One day I played billiards with Lucas. When he was arranging the balls with the triangle rack, I noticed he was a bit more meticulous in the placement of the balls than most people. For me, I just threw all the balls into the rack and then position the rack on the table. I don’t have specific arrangement of the individual balls except for the 8-ball in the center. But I noticed him shifting the balls around, slowly, carefully, patiently, almost delicately.
That took place in a couple of seconds only, but the shift in his concentration and calmness surprised me. It was then that I realized that he was good with his hands, that he was meant to work with his hands. He did mention the type of work he did, but I didn’t connect the dots until I saw how he interacted with the balls in the rack.
Later, I saw lots bikes on his balcony. I wondered about that. So the next day, when I saw him again, I asked about his bikes. He said he sold bikes back in El Salvador. Then I asked if he knew how to fix bikes, and he said yes.
Aha! Here’s my moment of opportunity! I told him about my bike tires and he said he would take a look at them for me. Yay!
Now, I don’t need Sean anymore.
Later, while we were still playing pool, came the long-awaited punchline: he said he picked bottles.
I didn’t freak out. I didn’t have too much of a revulsion against it, perhaps because of the way he said it, which sounded a bit hesitant, not like someone who eagerly jumped into the dumpster to dig up other people’s garbage to search for empty bottles. Rather, the way he said it, it was more like a casual pastime, like something that he would do if he happened to see an empty bottle while taking a leisurely stroll in the neighborhood.
I don’t remember what verbal response I gave him. Maybe something like, “Oh”, “I see”, or something quite meaningless. And he added, “Sometimes.” That last word was quite important as an adjective, as it dramatically changed the qualitative meaning of his pastime.
And because we had earlier agreed on having him checked my bike, I wasn’t eager to now change my mind, but I did wonder, why was the universe playing this kind of joke with me? Sean was friends with a garbage picker, which made me distance myself from him. So now was I going to do the same to Lucas?
When you interact with someone who has a different level of hygiene than you, do you keep a distance from him?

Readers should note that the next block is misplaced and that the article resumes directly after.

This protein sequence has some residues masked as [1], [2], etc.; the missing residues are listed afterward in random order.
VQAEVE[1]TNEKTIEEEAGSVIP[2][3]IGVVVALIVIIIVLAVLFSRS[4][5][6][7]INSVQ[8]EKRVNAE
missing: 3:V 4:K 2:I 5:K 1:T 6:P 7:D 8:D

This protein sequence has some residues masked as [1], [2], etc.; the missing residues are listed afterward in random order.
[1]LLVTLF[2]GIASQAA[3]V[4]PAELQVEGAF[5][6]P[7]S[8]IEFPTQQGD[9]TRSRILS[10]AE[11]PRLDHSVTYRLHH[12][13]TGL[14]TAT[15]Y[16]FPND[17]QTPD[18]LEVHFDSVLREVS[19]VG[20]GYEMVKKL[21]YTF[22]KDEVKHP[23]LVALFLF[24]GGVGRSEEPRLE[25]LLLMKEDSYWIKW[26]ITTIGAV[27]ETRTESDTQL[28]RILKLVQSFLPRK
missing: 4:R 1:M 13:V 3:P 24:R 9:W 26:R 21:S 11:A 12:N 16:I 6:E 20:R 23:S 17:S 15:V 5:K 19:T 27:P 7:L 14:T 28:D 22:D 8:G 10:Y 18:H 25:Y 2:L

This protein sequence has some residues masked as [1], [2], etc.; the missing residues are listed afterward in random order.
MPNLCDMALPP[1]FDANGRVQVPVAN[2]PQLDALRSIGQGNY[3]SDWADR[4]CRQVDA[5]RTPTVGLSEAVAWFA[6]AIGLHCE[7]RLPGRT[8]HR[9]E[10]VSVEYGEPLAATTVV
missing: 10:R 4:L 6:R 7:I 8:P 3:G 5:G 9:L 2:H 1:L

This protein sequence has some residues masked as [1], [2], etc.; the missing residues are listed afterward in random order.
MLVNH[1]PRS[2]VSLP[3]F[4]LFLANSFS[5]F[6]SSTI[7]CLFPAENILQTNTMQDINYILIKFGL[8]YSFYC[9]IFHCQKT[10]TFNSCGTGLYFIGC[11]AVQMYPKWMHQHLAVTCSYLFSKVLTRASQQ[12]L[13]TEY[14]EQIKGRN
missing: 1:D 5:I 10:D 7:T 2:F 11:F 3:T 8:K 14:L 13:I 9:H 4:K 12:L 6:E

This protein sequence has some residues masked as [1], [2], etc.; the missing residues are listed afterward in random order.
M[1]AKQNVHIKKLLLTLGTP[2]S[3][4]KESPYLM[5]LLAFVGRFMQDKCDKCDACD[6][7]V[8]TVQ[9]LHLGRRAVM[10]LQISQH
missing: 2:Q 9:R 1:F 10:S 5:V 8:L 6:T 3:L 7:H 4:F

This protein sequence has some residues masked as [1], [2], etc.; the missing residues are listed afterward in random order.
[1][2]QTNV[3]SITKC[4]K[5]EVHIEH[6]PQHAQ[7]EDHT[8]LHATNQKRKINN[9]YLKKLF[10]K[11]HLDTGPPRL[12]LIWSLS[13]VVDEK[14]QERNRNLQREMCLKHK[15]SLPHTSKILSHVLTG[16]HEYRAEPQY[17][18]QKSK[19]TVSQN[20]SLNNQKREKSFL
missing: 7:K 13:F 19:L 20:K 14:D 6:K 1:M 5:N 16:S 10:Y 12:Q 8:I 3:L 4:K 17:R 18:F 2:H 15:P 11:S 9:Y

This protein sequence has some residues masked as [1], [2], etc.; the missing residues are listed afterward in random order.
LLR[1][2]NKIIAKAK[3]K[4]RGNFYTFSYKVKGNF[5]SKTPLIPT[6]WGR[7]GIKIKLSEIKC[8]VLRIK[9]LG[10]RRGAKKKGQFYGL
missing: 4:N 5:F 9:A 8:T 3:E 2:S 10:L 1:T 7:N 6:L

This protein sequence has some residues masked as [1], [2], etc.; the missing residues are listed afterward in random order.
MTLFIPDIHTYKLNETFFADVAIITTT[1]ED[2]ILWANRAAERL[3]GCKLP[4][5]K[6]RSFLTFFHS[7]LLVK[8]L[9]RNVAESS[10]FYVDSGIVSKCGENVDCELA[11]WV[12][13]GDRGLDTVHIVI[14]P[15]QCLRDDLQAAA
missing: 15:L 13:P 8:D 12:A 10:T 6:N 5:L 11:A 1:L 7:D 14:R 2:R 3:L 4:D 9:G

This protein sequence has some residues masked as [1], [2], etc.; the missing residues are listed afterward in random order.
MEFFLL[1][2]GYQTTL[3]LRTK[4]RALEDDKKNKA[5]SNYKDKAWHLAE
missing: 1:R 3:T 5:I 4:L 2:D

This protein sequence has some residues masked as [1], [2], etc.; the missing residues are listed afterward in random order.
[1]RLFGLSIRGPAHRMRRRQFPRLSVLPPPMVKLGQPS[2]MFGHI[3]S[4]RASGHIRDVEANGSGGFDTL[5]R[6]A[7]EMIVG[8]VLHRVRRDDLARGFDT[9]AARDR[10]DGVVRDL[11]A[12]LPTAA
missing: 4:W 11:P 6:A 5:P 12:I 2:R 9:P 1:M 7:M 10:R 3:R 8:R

Once, and this is a true story, a man went to visit his uncle. At the uncle’s house, he smoked and used the ashtray. The uncle kept cleaning the ashtray and the coffee table, and practically everything he touched, while he was still there. He suddenly felt that he was made filthy. After that visit, he never saw his uncle again.
That uncle’s reaction would be a bit extreme. But I have seen people who were clinical in maintaining their hygienic boundary. Strictly speaking, I am not crazy about hygiene. Rather, I am only crazy about other people’s hygiene in my personal space. I think it would be more appropriate to call this a relationship or intimacy issue.
Later when Lucas said he wanted to come over right now, and we used an old style of communication—I walked to the lawn below his balcony, and we talked like that. No phone call. No door knocking.
While he was getting his tool, I removed some of the textiles in my living room, in case he wanted to come in to sit down. I left only wipeable surfaces exposed. I don’t just do that to him, but to certain people in general, especially those who come with their animals.
When he arrived, he worked on my bike on the balcony, not entering my suite. I wondered if he sensed my psychological boundary.
It turned out that there was not much to do with my bike. He only added some air to my tires. But what freaked me out was that he put his saliva on my Schrader valves. Alas! I almost squealed. I immediately thought, I needed to find a high-pressure hose and sprayed the whole tires! Or the whole bike, while I was at it.
The spit reminded me of Tirana. Albanian men really liked to spit everywhere on the street. Walking on the sidewalk was a bit like walking in a landmine. When I was dragging my luggage from my hotel to a place to catch a ride to Podgorica, I couldn’t keep my eyes off the ground because I kept trying to avoid my luggage from rolling over someone’s saliva. I think that would have been the equivalent of driving in India.
After he was done with my bike, I gave him a piece of tissue. I intended him to wipe his saliva off his hands, but he just played with the tissue for a bit.
I think the universe had sent him to give me a message. I am not sure what to do with that message yet. I don’t think it is about hygiene per se. I think it is about boundary or maybe choice of friends. If someone comes into my physical space with a different standard of cleanliness, I think I need to somehow communicate the difference. Like giving him the tissue, and say, “Do you want to wipe the saliva off your hands?”
But I still find this challenge to be unrealistic. What if someone comes in with dirty clothes and plonk himself on my sofa? Do I say, “Can you take off your clothes first?”